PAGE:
Internationally, the London Commercial Court is heralded as the model for new international commercial courts. Justice Long Lawrence, albeit infamous, became immortalized by being in the right place at the right time. He was the goose, but he did not lay the golden eggs, only happened to be sitting on them. England already had centuries of established commercial jurisprudence; the setting up of dedicated commercial courts consolidated the vast body of jurisprudence under one roof. This is not to say that England has, by any means, been at the forefront of commercial courts. The London Commercial Court went through its own dry spell after World War II and had a slow recovery in the ensuing decades, showing that a commercial court was as good as the market it sought to preserve. Even in doing that, it needed to be complemented by a strong commercial law and active arbitration mechanism allowing for speedy alternatives to litigation. It was only with the Civil Procedure Reforms of Lord Woolf in 1996 that fresh life had been breathed into a cluttered and slow system. Several other developments alongside also directed the course of commercial courts’ efficacy, including some of the following:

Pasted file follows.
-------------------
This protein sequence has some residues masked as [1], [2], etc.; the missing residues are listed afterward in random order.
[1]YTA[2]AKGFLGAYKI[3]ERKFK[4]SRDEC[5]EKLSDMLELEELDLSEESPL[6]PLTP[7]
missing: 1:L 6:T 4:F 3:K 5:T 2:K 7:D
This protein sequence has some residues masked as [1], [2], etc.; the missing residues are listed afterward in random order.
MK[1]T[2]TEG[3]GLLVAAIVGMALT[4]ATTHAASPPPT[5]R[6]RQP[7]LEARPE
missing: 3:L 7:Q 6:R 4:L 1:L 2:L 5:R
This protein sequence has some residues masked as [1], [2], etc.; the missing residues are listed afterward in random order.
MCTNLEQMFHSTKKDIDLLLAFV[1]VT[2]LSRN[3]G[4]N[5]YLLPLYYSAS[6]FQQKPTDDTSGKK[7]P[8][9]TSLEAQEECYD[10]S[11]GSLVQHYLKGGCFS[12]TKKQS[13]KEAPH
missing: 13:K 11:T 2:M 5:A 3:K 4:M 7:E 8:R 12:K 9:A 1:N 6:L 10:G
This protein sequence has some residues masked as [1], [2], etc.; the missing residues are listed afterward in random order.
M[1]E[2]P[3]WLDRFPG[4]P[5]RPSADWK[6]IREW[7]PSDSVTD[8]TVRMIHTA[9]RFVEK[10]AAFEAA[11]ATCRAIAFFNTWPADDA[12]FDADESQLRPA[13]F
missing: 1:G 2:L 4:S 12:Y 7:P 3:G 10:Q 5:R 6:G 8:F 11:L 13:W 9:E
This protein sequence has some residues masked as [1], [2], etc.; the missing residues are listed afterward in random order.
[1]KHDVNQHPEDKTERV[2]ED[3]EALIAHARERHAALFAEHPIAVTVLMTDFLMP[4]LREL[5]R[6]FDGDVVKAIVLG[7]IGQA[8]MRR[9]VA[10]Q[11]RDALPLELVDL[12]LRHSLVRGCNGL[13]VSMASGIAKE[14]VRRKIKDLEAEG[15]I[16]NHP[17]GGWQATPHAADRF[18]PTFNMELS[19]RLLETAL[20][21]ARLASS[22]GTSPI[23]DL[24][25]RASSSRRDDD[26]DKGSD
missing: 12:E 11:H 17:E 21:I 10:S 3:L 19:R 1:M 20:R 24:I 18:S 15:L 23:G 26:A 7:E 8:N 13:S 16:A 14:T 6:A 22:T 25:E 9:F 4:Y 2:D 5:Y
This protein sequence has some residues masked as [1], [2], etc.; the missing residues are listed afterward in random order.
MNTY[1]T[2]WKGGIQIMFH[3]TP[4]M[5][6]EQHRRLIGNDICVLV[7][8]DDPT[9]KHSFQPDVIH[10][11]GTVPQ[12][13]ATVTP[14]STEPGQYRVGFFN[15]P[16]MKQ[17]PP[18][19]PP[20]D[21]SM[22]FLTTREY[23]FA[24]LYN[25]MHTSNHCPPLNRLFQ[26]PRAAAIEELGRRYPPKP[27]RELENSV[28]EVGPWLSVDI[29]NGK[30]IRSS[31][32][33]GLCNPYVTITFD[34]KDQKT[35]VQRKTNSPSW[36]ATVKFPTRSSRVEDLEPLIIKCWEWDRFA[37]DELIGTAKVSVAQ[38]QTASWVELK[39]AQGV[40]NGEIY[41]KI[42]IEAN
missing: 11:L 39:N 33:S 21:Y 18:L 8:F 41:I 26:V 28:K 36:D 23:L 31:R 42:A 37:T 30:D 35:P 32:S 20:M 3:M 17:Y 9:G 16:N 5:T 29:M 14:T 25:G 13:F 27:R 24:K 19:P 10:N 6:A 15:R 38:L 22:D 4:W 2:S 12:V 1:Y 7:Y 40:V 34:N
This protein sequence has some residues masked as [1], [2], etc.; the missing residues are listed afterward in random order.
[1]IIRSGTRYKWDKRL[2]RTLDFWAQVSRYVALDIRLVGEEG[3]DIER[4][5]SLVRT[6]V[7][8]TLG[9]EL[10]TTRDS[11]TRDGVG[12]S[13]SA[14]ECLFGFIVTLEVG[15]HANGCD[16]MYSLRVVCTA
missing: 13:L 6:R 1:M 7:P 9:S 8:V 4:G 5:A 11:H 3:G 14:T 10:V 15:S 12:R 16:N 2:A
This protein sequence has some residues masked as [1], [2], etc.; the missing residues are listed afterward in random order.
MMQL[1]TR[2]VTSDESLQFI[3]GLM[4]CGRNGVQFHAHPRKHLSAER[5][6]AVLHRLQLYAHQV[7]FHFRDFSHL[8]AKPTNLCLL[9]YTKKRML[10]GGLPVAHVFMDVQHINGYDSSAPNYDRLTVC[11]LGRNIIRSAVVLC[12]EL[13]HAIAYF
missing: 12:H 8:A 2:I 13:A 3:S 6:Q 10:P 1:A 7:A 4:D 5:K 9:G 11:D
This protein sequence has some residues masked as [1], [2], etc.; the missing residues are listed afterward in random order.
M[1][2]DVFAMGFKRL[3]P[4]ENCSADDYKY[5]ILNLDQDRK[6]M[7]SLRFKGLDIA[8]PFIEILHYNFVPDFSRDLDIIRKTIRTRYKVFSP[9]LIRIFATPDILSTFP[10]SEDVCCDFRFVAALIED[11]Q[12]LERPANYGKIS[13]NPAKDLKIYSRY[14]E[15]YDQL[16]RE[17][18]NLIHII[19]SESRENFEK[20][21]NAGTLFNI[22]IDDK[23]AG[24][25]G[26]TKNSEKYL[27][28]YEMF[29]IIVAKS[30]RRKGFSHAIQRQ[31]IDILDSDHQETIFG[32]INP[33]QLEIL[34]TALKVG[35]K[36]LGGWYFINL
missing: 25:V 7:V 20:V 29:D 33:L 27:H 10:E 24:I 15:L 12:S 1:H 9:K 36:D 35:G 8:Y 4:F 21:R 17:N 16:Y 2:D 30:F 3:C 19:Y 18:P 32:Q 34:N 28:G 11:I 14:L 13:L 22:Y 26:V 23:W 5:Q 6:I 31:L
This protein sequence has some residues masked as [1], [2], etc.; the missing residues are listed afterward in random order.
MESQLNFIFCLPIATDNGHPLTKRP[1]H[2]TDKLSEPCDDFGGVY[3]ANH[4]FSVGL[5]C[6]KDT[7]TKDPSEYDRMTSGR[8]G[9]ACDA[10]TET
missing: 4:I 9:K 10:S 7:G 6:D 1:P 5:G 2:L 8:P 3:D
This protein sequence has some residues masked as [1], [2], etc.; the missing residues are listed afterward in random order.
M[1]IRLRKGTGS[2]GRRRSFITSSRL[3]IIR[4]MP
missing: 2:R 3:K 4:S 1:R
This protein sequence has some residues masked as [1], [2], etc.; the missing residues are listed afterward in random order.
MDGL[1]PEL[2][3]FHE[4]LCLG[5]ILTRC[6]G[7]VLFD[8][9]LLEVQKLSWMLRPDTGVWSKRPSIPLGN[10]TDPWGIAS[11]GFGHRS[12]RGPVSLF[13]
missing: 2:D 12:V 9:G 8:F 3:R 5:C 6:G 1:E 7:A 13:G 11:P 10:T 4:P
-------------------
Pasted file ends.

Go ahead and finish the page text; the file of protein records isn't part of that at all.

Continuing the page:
(i) Standing International Forum of Commercial Courts (SIFoCC)
Set up in 2016, this is an international forum for commercial courts. Judges of dedicated commercial courts or courts dealing with commercial matters can become members e.g. China, Korea, Japan, Singapore, Philippines, Astana, Malaysia, Sri Lanka – to mention a few in Asia. All the countries that are important for Pakistan in terms of investment are members of SIFoCC. Pakistani judges can play an important role too, considering that the China-Pakistan Economic Corridor (CPEC), which is the flagship project of China’s Belt and Road Initiative (BRI), has been a huge motivation for starting this forum. SIFoCC facilitates collaboration between members’ courts to promote and share the best practices for a just and efficient resolution of commercial disputes.